[pypy-dev] Contributing to pypy [especially numpy]
stefan_ml at behnel.de
Sun Oct 16 18:34:58 CEST 2011
Maciej Fijalkowski, 16.10.2011 17:50:
> On Sun, Oct 16, 2011 at 2:29 PM, Stefan Behnel wrote
>> Samuel Vaiter, 14.10.2011 17:59:
>>> The main
>>> reason why Numpy is my main interest is that as Ph.D student in
>>> Applied Mathematics, I really hope one day we will be able to perform
>>> numerical computation without using heavy binding in C/Fortran or
>>> intermediate solution like Cython.
>> I guess you didn't mean it that way, but "intermediate solution" makes it
>> sound like you expect any of these to go away one day. They sure won't.
>> Manually optimised C and Fortran code will always beat JIT compilers,
>> especially in numerics. It's a game they can't win - whenever JIT compilers
>> get too close to hand optimised code, someone will come along and write
>> better code.
> I guess what you say is at best .
Feel free to quote me. :D
> We have proven
> already that we can perform several optimizations that are very hard
> to perform at the C level. And indeed, while you can always argue
> "well, you can just write a better compiler", it's true also for JITs.
I wasn't comparing a JIT to another compiler. I was comparing it to a human
programmer. A JIT, just like any other compiler, will never be able to
*understand* the code it compiles, and it can only apply the optimisations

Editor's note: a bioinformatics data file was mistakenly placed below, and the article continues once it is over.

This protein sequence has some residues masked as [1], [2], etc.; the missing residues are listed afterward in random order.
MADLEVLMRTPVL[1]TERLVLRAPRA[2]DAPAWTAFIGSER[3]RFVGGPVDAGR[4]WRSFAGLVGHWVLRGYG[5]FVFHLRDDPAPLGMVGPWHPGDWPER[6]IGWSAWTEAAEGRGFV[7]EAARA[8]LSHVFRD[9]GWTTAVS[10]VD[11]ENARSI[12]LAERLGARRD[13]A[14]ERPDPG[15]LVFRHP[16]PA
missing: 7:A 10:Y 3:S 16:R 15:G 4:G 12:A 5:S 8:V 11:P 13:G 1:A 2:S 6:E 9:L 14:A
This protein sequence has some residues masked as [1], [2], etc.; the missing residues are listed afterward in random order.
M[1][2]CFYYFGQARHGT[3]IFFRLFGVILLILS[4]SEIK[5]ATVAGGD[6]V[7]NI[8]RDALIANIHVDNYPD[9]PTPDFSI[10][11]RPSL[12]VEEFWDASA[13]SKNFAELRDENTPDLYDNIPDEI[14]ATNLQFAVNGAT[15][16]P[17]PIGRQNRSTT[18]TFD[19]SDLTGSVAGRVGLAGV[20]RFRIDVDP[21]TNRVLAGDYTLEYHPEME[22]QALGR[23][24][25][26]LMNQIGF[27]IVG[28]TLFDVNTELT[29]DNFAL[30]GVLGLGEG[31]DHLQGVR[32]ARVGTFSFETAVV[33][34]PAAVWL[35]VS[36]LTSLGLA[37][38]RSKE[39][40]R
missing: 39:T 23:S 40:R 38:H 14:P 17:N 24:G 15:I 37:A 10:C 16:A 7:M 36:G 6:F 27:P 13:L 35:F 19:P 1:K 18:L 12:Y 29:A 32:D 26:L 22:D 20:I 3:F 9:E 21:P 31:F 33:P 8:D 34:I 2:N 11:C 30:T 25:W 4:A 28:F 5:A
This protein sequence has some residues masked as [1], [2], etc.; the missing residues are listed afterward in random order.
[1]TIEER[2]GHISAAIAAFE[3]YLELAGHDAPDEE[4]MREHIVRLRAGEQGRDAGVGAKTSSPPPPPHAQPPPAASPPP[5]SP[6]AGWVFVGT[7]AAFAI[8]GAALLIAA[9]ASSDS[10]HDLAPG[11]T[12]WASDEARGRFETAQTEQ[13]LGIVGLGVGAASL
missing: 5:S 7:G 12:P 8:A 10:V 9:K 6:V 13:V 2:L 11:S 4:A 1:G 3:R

that it was taught. JITs are nice when you need performance quickly and
don't care about the last few CPU cycles. However, there are cases where
it's not very satisfactory to learn that your JIT compiler, in the current
state that it has, can only get you up to, say, 90%, or even 95% of the
speed that you need for your problem. In those cases where you do care
about the last 5%, and numerics people care about them surprisingly often,
you will eventually end up using a low-level language, usually C or
Fortran, to make sure you get as much out of your code as possible. JIT
compilers are structurally much harder to manually override than static
compilers, and they are certainly not designed to help with the "but I know
what I'm doing" cases.
Mind you, I'm not saying that JIT compilers aren't capable of generating
surprisingly fast code. They certainly are, and what they deliver is often
"good enough". I'm just saying that statically compiled low-level languages
will *always* have a raison d'être, if only to deliver support for the "I
know what I'm doing" cases.
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